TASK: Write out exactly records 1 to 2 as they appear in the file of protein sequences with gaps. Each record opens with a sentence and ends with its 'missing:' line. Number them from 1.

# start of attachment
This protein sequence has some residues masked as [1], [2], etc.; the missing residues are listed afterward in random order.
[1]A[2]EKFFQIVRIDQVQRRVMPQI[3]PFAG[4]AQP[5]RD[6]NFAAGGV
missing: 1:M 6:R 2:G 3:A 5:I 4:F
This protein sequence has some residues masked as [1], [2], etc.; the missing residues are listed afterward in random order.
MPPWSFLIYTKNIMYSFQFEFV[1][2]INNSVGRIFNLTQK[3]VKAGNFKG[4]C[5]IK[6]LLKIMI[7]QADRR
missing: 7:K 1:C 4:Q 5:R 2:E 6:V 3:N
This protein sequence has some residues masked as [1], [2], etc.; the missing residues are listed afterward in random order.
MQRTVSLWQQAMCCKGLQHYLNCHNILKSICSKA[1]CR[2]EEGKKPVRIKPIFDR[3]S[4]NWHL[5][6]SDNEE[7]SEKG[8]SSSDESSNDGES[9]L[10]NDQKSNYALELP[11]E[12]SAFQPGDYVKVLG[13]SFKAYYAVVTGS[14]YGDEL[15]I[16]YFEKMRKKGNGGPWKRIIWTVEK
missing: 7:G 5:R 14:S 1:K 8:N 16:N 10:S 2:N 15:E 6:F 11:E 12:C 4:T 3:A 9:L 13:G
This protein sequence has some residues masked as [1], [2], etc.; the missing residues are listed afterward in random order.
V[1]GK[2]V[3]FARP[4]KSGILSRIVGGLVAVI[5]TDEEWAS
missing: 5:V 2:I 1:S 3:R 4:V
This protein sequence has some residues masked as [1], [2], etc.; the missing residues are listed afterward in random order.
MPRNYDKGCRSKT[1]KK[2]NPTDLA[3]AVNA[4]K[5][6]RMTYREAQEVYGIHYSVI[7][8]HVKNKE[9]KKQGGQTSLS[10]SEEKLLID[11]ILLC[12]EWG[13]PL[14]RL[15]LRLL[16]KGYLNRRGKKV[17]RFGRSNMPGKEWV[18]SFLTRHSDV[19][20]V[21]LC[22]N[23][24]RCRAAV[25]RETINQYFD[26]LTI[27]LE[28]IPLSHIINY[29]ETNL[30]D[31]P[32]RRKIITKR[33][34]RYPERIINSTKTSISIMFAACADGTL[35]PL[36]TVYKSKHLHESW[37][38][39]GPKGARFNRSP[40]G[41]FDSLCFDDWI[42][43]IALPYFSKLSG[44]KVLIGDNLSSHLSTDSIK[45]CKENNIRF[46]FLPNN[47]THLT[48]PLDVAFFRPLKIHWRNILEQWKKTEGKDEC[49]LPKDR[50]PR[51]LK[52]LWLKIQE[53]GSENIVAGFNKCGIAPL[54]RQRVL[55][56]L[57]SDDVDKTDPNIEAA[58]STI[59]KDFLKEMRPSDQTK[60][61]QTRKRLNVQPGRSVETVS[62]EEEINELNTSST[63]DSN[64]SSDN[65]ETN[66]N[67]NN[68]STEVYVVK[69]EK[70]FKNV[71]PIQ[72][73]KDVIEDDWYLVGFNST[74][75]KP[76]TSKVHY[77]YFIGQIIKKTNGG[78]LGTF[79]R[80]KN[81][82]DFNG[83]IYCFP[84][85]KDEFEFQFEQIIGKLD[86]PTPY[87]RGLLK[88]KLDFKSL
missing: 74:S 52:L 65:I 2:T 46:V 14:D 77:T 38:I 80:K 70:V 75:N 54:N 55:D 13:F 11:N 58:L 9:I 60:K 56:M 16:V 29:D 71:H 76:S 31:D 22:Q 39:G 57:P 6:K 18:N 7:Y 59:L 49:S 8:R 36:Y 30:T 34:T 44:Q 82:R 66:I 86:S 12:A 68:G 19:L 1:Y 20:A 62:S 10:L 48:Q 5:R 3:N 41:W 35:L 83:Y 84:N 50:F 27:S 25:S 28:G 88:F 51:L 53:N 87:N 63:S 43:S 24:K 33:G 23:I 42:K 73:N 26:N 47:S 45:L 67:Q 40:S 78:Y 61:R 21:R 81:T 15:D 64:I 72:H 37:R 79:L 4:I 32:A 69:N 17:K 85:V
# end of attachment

This protein sequence has some residues masked as [1], [2], etc.; the missing residues are listed afterward in random order.
[1]A[2]EKFFQIVRIDQVQRRVMPQI[3]PFAG[4]AQP[5]RD[6]NFAAGGV
missing: 1:M 6:R 2:G 3:A 5:I 4:F
This protein sequence has some residues masked as [1], [2], etc.; the missing residues are listed afterward in random order.
MPPWSFLIYTKNIMYSFQFEFV[1][2]INNSVGRIFNLTQK[3]VKAGNFKG[4]C[5]IK[6]LLKIMI[7]QADRR
missing: 7:K 1:C 4:Q 5:R 2:E 6:V 3:N